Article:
Tara Todras-Whitehill for Al Jazeera America

A startup sisterhood in Gaza

Young Palestinian women bid for funding and a future. Photos by Tara Todras-Whitehill for Al Jazeera America

Women's Rights

GAZA CITY, Gaza Strip — Wearing a bright hijab, black blazer and long denim skirt, Mariam Abultewi sat in a cab she had just ordered using Wasselni, a taxi-ordering and carpooling app she launched in Gaza four months ago.

Abultewi, 25, is the first woman to have a startup funded in Gaza, where more women like her are beginning to start tech businesses they hope will generate incomes for them and their families in this cash-strapped society. For the most part, the women are young — some as young as Sofiya Mosalem, 16, whom Abultewi was mentoring during the fourth annual Gaza Startup Weekend June 19-21.

Being a female entrepreneur in Gaza isn’t easy, Abultewi said. Initially her father wasn’t happy about the plan, believing it wouldn’t lead to a job or income. And when she pitched her idea at Gaza’s first startup weekend in 2011, it was rejected.

Mariam Abultewi is the first Gazan woman to have her startup funded.
Tara Todras-Whitehill for Al Jazeera America

“I only got one vote, and I voted for myself,” she said. “I wanted to leave the event.”

However she returned in 2012 and won with the same idea that had been dismissed a year earlier.

When she was asked to deliver a pitch for Wasselni in Egypt and Jordan, and Israel granted her permission to travel, she asked for her father’s permission. He didn’t reply.

“Suddenly the borders were open, and I was told I had to leave a week in advance, and I told my father I would have a business trip next week,” she said. “He said, ‘OK, I will tell you yes or no tomorrow.’”

“He didn’t say anything, but he let me go,” said Abultewi. “That day I made one of my dreams come true — to travel alone.”

She eventually secured seed funding from Palinno, a Palestinian mentorship program. Since the launch of Wasselni, a thousand users have created profiles, and 120 rides have been booked.

Even her father has come around to her way of thinking. He’s working on his own startup idea incorporating his furniture-making skills and now encourages Abultewi to involve her four sisters and three brothers in her work.


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Local and international investors arrived at the office of Gaza Sky Geeks, a local startup accelerator, a day before Gaza Startup Weekend.

Tom Sperry, an investor and judge who runs Rogue Venture Partners, was among them. He said a major barrier for Gazan startups is that U.S. investors are not legally allowed to invest in Gaza because of the government’s position that Hamas is a terrorist organization. 

“I believe that it should be done locally,” he said. “People should come here and help train and mentor the process, but all the knowledge transfer has to happen in Gaza.” 

Both the Bank of Palestine and the Palestine Islamic Bank committed to invest in Gazan startups ahead of this year’s startup weekend.

“You have to have local investors solving local problems,” Sperry added. “It’s against the law for a U.S. investor to [invest] here. It can’t happen today. It’s just that simple.”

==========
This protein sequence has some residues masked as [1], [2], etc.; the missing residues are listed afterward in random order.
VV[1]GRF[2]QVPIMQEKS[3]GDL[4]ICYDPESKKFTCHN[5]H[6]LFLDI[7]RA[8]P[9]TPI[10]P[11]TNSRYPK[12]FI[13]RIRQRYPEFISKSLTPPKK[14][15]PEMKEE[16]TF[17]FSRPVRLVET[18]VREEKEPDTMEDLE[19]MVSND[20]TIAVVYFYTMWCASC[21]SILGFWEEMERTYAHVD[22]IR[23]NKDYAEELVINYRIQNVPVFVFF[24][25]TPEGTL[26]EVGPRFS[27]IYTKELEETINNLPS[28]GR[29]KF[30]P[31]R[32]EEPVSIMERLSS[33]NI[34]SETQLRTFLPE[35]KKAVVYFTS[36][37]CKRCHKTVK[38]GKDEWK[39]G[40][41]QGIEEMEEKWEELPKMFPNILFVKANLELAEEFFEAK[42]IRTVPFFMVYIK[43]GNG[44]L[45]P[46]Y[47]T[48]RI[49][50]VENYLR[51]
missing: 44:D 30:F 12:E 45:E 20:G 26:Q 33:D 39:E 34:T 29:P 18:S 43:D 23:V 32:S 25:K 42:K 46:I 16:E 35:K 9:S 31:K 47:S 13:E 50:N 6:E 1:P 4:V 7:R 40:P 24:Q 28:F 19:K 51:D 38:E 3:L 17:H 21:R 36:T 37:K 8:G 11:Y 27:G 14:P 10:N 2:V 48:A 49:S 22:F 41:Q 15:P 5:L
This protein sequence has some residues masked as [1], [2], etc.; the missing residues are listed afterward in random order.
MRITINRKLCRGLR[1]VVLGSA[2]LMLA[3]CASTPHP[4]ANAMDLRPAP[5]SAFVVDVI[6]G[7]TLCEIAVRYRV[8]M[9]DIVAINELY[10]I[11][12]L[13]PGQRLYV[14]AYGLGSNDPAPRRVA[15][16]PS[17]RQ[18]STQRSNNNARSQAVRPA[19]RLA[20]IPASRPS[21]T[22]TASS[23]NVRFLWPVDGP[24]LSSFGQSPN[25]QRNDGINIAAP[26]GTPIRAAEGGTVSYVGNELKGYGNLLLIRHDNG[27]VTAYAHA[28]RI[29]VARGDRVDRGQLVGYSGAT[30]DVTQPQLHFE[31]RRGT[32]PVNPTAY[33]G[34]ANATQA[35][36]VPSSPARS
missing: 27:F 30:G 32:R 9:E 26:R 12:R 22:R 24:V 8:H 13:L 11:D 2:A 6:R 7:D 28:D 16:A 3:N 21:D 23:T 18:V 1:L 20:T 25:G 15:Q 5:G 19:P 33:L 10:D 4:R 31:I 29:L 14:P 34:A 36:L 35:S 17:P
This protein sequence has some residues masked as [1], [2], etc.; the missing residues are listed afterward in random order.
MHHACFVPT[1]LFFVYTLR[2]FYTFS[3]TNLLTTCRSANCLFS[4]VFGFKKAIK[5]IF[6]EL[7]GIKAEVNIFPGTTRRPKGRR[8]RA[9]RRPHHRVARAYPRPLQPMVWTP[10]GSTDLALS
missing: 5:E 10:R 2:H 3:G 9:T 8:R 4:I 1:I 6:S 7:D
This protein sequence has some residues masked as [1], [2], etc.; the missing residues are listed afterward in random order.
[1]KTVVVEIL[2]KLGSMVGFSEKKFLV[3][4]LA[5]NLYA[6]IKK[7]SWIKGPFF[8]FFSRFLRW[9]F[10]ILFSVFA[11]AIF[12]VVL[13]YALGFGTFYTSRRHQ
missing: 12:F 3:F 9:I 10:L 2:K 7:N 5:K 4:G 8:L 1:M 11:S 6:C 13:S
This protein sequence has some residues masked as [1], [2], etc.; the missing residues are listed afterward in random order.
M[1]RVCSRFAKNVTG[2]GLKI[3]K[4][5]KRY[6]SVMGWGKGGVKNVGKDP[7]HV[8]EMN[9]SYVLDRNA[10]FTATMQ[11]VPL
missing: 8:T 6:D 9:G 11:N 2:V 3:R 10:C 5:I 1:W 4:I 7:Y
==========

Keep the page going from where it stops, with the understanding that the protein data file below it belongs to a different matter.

However, Iliana Montauk, director of Gaza Sky Geeks, said startups supported by the organization were not registered in Gaza to avoid problems with the U.S. stance. 

"When Oasis500 invested in our startups, they registered those startups in Jordan,” she explained.

Holding events like Gaza Startup Weekend can be unpredictable. A judge from Ramallah was refused entry to Gaza by Israel, and two judges and five mentors were forced to leave two days early.

And after Israel alleged that Hamas kidnapped three young Israeli settlers and launched air strikes on targets in Gaza, Mercy Corps, a partner in Gaza Startup Weekend, pulled its international guests out of the region.

Meanwhile Hamas fighters took to the streets during the weekend for the funeral of five members believed to have died in an explosion in underground tunnels in Gaza City.

Abultewi lives next to the Nuseirat refugee camp, known to be a Hamas stronghold. Residents face severe rocket attacks and harsh living conditions throughout the year.

In addition to the political and economic challenges, women who aspire to be tech entrepreneurs must also navigate family pressures and expectations.

Nina Curley, a startup consultant and judge, speaks to Palestinian women at the event about gender issues in startups.
Tara Todras-Whitehill for Al Jazeera America

Nina Curley, a consultant focused on entrepreneurship, women and innovation in the Middle East, said that despite the added obstacles, Gazan women startup founders were ahead of their U.S. counterparts in some regards.

There are no conclusive figures on women’s startup involvement in Gaza, but a recent survey by Wamda, a website and investment fund for entrepreneurs in the Middle East and North Africa, showed 23 percent of the nearly 1,000 founders in the sample were women, 38 percent of companies had at least one female founder and 13 percent had female-only founding teams.